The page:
Save Cost and Lead-Time with Tray Palletizer
RARUK Automation has completed the installation and commissioning of four IEF Werner varioSTACK component palletisers at the Merseyside facility of the Filter Design Company (FDC). The project is a shining example of how specific functionality and efficiencies can be gained from a modular and largely standard product, thus saving both cost and lead-time.
Haydock-based FDC is a specialist in the design and manufacture of filter production machinery and equipment. However, when a high profile customer secured a long-running order to produce filters, FDC had to act quickly in sourcing and installing automated palletiser solutions for production lines.
By chance, FDC had already invited RARUK Automation, the exclusive UK agent for IEF Werner, on site to discuss a different project. During this meeting the company was introduced to the varioSTACK component palletiser and the potential benefits it could offer to the filter production lines, such as flexibility, compact dimensions and ease of integration.
varioSTACK systems offer a footprint of less than 1m² and the ability to load from the front or side. Although most applications require bespoke tray designs and gripper technology – after all, everyone wants to pick up something different – varioSTACK palletisers are also available with a wide range of standard accessories to optimise the handling process. These include gripper rotation, multiple grippers, reversing units and alignment systems.
Put simply, the open architecture and modularity of varioSTACK are key to its flexible application, and it was therefore possible to supply the optimum configuration for the application at FDC.
Each FDC-manufactured production line features two varioSTACKs. Filter cases arrive in the form of moulded halves stored in plastic tote boxes measuring 400mm wide x 600mm long x 400mm deep. Each tote contains 12 filter case halves per layer, separated by 12 blue layer cards – hence 144 parts per tote. The role of the first varioSTACK is to remove each filter case half and place it on the production line ready for assembly – the pleated paper filter element needs to be inserted between two moulded case halves before they are welded together using ultrasonic technology.
To start the process, a tote box is placed on a conveyor feed that allows it to enter the varioSTACK before being lifted to the pick and place station immediately above. Filter case halves are then removed one by one using an automated two-axis handling device with bespoke gripper. It takes six seconds to unload each component. Once a whole layer of parts has been removed to the production line, varioSTACK moves the tote to an adjacent position where another two-axis automated handling system lifts one of the layer cards to reveal the next layer of parts. The tote is then moved back to the component unloading station to continue with part transfer to the production line.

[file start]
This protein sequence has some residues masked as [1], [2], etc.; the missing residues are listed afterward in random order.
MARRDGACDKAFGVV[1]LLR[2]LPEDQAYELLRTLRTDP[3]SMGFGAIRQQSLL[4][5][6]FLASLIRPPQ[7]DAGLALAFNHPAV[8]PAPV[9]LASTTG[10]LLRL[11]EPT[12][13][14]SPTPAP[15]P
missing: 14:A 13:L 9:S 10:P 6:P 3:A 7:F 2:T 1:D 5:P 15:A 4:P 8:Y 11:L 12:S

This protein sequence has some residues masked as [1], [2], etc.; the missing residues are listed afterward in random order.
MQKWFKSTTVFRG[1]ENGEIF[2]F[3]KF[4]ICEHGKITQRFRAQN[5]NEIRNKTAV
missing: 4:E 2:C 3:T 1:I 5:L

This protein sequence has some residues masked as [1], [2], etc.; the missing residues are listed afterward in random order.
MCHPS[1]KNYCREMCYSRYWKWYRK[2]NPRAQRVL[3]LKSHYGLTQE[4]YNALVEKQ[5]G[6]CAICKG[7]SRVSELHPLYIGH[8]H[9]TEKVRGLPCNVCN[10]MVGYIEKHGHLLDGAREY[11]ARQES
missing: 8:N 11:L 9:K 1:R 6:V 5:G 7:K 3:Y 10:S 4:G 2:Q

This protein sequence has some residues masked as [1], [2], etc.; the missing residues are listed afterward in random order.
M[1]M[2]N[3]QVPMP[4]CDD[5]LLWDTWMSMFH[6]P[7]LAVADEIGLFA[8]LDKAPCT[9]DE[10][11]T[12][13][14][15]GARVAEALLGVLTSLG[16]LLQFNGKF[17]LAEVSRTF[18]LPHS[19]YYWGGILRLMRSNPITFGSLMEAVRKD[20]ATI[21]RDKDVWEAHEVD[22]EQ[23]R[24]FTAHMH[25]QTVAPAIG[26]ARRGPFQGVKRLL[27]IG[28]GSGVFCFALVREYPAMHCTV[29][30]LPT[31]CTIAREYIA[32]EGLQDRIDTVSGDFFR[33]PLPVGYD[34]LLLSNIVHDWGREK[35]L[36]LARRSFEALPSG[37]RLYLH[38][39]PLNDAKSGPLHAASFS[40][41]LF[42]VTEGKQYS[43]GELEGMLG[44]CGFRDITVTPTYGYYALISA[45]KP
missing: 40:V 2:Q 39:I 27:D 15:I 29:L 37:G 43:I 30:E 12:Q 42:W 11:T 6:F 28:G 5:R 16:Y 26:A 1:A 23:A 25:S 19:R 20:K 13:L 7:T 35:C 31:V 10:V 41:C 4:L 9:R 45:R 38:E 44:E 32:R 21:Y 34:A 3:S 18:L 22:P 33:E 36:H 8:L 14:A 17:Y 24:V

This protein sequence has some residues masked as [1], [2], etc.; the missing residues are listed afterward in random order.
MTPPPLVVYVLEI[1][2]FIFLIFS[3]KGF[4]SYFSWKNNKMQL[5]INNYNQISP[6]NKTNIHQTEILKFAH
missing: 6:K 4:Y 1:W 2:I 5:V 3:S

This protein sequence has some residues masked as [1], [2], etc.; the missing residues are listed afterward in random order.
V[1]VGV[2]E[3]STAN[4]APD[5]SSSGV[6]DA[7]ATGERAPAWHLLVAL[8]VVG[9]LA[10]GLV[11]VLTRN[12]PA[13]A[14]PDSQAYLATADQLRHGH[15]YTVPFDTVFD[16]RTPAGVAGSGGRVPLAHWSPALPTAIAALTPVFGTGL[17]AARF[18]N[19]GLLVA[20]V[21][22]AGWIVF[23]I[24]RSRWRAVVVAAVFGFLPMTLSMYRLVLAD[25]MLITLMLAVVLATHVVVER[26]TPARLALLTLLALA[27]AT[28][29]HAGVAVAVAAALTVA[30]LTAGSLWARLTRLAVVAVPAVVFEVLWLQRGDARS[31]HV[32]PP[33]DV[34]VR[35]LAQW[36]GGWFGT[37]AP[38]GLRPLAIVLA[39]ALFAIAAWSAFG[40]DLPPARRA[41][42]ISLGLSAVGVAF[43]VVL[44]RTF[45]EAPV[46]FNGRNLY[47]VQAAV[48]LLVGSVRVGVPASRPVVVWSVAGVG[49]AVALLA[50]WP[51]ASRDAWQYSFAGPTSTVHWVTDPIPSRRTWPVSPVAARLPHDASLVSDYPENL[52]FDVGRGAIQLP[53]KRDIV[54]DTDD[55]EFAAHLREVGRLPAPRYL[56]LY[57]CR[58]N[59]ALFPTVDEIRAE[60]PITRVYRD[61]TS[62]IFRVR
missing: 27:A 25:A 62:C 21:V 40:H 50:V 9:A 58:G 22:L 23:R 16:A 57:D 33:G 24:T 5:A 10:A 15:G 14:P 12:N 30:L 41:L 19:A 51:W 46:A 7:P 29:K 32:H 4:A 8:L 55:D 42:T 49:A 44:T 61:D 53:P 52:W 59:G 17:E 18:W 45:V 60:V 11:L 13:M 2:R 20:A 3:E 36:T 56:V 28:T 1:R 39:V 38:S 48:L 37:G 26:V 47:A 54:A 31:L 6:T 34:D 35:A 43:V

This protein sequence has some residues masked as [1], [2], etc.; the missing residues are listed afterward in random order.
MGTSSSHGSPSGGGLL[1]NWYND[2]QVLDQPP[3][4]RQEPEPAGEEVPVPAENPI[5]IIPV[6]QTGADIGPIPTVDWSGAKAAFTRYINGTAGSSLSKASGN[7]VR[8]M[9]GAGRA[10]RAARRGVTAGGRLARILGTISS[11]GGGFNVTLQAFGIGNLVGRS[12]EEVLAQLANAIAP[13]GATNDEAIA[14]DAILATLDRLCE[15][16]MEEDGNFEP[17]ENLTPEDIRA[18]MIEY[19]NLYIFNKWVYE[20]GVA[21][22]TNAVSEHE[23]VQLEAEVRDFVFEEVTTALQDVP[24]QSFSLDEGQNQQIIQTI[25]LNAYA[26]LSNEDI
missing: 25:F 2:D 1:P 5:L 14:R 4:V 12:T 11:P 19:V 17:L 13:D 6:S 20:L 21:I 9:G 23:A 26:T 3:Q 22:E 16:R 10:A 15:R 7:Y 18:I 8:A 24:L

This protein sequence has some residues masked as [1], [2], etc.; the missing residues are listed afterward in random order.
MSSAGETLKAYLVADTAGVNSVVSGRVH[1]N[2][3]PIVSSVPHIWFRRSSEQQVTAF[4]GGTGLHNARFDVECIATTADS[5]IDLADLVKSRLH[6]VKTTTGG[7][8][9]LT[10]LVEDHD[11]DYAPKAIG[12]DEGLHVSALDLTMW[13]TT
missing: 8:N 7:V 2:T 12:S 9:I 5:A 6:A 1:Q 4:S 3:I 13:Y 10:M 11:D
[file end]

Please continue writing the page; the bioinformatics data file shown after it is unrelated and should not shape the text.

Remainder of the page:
At the other end of the production line, another identical varioSTACK is deployed to perform the reverse operation, i.e. return the assembled filters to the tote boxes.
All this is achieved using a concept that is largely standard and modular. The only bespoke areas are the grippers and the program, which are both customised to suit the customer’s component. End users can also choose between conveyor feed and trolley feed – the application at FDC is the first tote box configuration in the UK. The only other bespoke element of the configuration at FDC is the addition of an extra handling system (to raise and lower the dividing layer cards) – most systems only require a component handling system.
To meet the end user’s specification, the system had to deliver at least one hour of unmanned operation. Using the conveyor system, up to six tote boxes can be loaded (along with one in the machine), which with a six second component load/unload cycle time, meets the 60-minute unattended requirement. A visual traffic light system is deployed to tell FDC that the varioSTACK is approaching the point when it needs attention.
Importantly, the varioSTACK palletisers have the ability to accommodate another size of filter. Using the same size tote boxes, other filter styles are separated by different coloured layer cards. The only elements that require changing on the varioSTACK are the finger tools on the component gripper, and the program, ensuring rapid set-up and production flexibility for the end user. Cleverly, the gripper also features colour recognition technology to ensure the process is error-proofed
With the configuration fully proven at IEF Werner’s facility in Furtwangen, Germany, all four varioSTACK component palletisers have now been commissioned at FDC. The final few remaining elements of the two production lines are now being completed before transfer to the end user’s facility.